The Kyrene Governing Board will be rolling out a different format for its meetings when the new fiscal year begins July 1.
As members discussed a while ago, the board will be using its first meeting of the month as a study session that will include the usual celebrations of staff and student achievements and a discussion of major actions and policies that will be voted on at the second meeting of the month.
The first meeting of the month “is intended to be informative in nature, providing background to the board prior to making decisions,” board President Michael Myrick explained. “The second meeting would focus on the business of the district to include consent agenda and board actions on previously identified information.”
Any votes by the board during the first meeting would limited to unexpected matters requiring immediate board action and the so-called consent agenda, which involves routine administrative matters on which all members agree.
Citizens will have the opportunity to speak at both meetings, but they will now have to indicate whether they want to speak on an item on the agenda or a matter that is not listed for board discussion or action.
They’ll make that indication known to the board by filling out yellow cards to address an agenda item and blue cards to talk about something else.
The new format is aimed at streamlining meetings to a degree and cutting their length.
“The role of the governing board is complex and is communicated to the staff and community through board actions,” Myrick said. “When a board focuses its discussions and actions on establishing goals for the district, identifying processes for measuring educational outcomes and ensuring that resources support the adopted vision, goals, objectives, and tasks of the district, it builds trust and confidence among stakeholders in our system.”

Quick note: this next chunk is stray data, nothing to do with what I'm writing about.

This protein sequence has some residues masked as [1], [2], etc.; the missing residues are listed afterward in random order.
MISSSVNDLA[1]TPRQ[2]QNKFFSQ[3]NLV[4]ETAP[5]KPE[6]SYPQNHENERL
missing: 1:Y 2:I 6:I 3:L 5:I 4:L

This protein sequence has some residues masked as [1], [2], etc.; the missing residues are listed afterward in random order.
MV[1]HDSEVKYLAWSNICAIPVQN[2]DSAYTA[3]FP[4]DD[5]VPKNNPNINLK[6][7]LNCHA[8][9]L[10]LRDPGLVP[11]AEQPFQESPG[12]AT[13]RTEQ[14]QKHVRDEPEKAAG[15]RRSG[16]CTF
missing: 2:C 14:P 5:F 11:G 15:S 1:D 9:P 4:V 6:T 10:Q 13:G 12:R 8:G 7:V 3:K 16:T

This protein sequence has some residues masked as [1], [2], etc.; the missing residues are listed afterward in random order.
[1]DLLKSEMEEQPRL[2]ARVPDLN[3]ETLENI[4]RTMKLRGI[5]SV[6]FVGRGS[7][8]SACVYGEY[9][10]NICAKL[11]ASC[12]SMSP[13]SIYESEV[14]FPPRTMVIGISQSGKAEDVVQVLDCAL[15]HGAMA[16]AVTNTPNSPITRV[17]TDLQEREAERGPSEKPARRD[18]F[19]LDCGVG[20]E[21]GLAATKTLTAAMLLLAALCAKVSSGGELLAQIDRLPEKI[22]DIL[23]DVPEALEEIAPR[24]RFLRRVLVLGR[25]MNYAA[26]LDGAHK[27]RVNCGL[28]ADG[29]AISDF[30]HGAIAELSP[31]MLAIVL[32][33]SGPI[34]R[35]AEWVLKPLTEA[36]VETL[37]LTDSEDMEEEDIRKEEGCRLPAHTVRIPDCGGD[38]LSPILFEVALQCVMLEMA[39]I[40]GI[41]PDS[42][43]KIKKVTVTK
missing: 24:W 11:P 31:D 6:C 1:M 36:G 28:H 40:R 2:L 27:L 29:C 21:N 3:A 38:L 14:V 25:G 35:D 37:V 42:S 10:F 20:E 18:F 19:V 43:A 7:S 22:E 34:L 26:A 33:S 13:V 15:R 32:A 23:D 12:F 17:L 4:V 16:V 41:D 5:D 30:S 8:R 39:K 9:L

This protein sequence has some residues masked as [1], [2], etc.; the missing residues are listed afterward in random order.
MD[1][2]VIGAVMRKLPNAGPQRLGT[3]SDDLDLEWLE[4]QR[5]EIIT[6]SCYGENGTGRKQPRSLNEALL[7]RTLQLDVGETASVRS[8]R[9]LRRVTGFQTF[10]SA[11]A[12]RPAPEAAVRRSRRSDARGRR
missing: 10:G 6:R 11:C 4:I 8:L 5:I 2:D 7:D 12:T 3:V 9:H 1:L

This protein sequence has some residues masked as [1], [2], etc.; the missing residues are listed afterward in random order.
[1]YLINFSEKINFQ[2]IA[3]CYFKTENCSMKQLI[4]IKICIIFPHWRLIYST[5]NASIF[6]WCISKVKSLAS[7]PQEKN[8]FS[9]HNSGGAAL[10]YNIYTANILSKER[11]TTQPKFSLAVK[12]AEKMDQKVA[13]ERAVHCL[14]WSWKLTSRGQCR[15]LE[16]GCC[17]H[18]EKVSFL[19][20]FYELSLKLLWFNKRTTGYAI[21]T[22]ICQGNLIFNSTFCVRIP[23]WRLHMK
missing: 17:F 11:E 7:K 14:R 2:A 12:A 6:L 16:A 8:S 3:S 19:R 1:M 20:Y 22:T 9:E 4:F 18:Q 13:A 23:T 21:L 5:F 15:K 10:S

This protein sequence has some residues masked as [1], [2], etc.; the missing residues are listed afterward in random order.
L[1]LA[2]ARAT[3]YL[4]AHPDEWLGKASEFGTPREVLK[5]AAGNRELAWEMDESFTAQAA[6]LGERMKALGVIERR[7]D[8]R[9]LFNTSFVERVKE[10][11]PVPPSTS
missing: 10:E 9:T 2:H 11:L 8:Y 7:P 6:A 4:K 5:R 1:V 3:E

He noted that one of the board’s strategic goals is “focused on collective governance.”
The board also will continue its retreats — meetings, open to the public, which involve no action.
“We’ll ensure that we are effectively focusing your energy and resources toward the achievement of our goals through governing board retreats,” Myrick said. “We’ve had conversations around our work as a board and have initiated more goals to provide the conditions to improve efficiency and effectiveness.”
Board member John King said the new approach also gives the public an opportunity to listen to a study session on important pending actions and formulate responses in plenty of time to let the board know how their opinions before the board takes up a vote two weeks later.
“I think it’s important that we are able to focus one meeting at least on the business of the board, which is what these meetings are about,” board member John King said.
At the same time, he added, “We don’t want to leave out the community.”
Having two different options for public comment at meetings will make for a more organized approach, King said.
During an April 30 meeting that focused largely on a protocol for meetings as well as board interaction with the public, members also discussed banning the use of personal devices during the meetings, according to minutes of that meeting that the board approved May 28.
There also was a discussion about board responses to emails.
The board is adopting a canned boilerplate response to emails it receives from parents and other citizens, although members will be allowed to reply individually “within the guidelines suggested by legal counsel,” according to the minutes of that session.
That study session was aimed at getting the board working “acting as one body, not as individuals” with having “the board and superintendent work together as a team,” the minutes state.
Much of the protocol discussed by the board has been recommended by the Arizona School Boards Association.